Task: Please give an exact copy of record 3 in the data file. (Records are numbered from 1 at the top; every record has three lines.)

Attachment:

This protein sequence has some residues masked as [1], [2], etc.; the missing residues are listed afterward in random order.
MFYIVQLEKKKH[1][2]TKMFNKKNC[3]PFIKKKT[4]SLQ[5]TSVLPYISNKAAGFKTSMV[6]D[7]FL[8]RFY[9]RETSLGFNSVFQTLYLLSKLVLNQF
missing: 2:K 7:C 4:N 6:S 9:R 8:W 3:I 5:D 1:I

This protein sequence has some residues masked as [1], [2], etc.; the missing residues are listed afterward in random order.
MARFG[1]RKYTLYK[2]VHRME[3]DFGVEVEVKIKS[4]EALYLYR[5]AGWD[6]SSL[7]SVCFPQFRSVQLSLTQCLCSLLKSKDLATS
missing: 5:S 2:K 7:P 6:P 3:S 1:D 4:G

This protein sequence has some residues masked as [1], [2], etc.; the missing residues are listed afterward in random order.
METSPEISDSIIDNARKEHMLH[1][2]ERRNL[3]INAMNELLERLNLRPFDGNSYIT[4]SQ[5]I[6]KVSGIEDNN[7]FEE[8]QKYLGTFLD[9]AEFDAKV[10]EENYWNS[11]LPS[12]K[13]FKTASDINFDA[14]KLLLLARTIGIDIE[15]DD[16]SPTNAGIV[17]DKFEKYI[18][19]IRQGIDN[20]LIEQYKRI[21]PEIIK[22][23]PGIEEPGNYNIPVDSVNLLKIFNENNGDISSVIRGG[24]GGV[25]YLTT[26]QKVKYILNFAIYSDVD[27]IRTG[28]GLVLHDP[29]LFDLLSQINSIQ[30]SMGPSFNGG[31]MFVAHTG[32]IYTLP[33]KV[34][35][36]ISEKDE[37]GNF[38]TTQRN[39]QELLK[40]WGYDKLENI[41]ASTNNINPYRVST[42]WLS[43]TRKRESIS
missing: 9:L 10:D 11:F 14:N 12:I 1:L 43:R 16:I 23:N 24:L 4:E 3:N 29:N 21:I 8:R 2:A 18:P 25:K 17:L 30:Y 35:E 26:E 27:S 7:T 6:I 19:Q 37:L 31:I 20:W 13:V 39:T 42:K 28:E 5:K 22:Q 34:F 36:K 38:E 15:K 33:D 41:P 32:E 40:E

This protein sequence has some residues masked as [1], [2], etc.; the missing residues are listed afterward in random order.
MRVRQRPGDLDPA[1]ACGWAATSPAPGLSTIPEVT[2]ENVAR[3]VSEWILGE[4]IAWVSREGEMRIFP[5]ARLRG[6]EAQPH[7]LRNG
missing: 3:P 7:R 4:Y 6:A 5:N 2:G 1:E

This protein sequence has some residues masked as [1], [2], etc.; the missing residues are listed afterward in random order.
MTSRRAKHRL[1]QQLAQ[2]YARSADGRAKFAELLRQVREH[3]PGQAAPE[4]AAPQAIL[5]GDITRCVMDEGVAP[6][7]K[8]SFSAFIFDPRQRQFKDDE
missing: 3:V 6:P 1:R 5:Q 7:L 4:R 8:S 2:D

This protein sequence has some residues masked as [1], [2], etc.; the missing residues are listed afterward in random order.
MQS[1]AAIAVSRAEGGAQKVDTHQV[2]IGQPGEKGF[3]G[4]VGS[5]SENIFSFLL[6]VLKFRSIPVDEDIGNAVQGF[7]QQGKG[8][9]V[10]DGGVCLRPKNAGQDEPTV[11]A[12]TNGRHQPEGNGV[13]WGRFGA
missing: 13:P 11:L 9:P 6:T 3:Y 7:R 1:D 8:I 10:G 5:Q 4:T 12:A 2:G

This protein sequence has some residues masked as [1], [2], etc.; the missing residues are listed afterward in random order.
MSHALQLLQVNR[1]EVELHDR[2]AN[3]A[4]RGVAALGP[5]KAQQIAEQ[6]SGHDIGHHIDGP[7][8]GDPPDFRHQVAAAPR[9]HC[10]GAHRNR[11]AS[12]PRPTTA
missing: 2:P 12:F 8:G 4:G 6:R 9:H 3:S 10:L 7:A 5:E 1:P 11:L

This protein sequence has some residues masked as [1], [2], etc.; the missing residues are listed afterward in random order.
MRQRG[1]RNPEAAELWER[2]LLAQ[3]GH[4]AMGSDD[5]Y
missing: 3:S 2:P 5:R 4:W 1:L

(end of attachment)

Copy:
This protein sequence has some residues masked as [1], [2], etc.; the missing residues are listed afterward in random order.
METSPEISDSIIDNARKEHMLH[1][2]ERRNL[3]INAMNELLERLNLRPFDGNSYIT[4]SQ[5]I[6]KVSGIEDNN[7]FEE[8]QKYLGTFLD[9]AEFDAKV[10]EENYWNS[11]LPS[12]K[13]FKTASDINFDA[14]KLLLLARTIGIDIE[15]DD[16]SPTNAGIV[17]DKFEKYI[18][19]IRQGIDN[20]LIEQYKRI[21]PEIIK[22][23]PGIEEPGNYNIPVDSVNLLKIFNENNGDISSVIRGG[24]GGV[25]YLTT[26]QKVKYILNFAIYSDVD[27]IRTG[28]GLVLHDP[29]LFDLLSQINSIQ[30]SMGPSFNGG[31]MFVAHTG[32]IYTLP[33]KV[34][35][36]ISEKDE[37]GNF[38]TTQRN[39]QELLK[40]WGYDKLENI[41]ASTNNINPYRVST[42]WLS[43]TRKRESIS
missing: 9:L 10:D 11:F 14:N 12:I 1:L 43:R 16:I 23:N 24:L 4:E 3:N 29:N 21:I 8:R 2:A 18:P 25:K 17:L 30:Y 35:E 26:E 27:S 7:T 6:I 19:Q 37:L 31:I 20:W 13:V 39:T 42:K 28:E 5:K 22:Q 34:F 36:K 38:E 15:K 33:D 41:P 32:E 40:E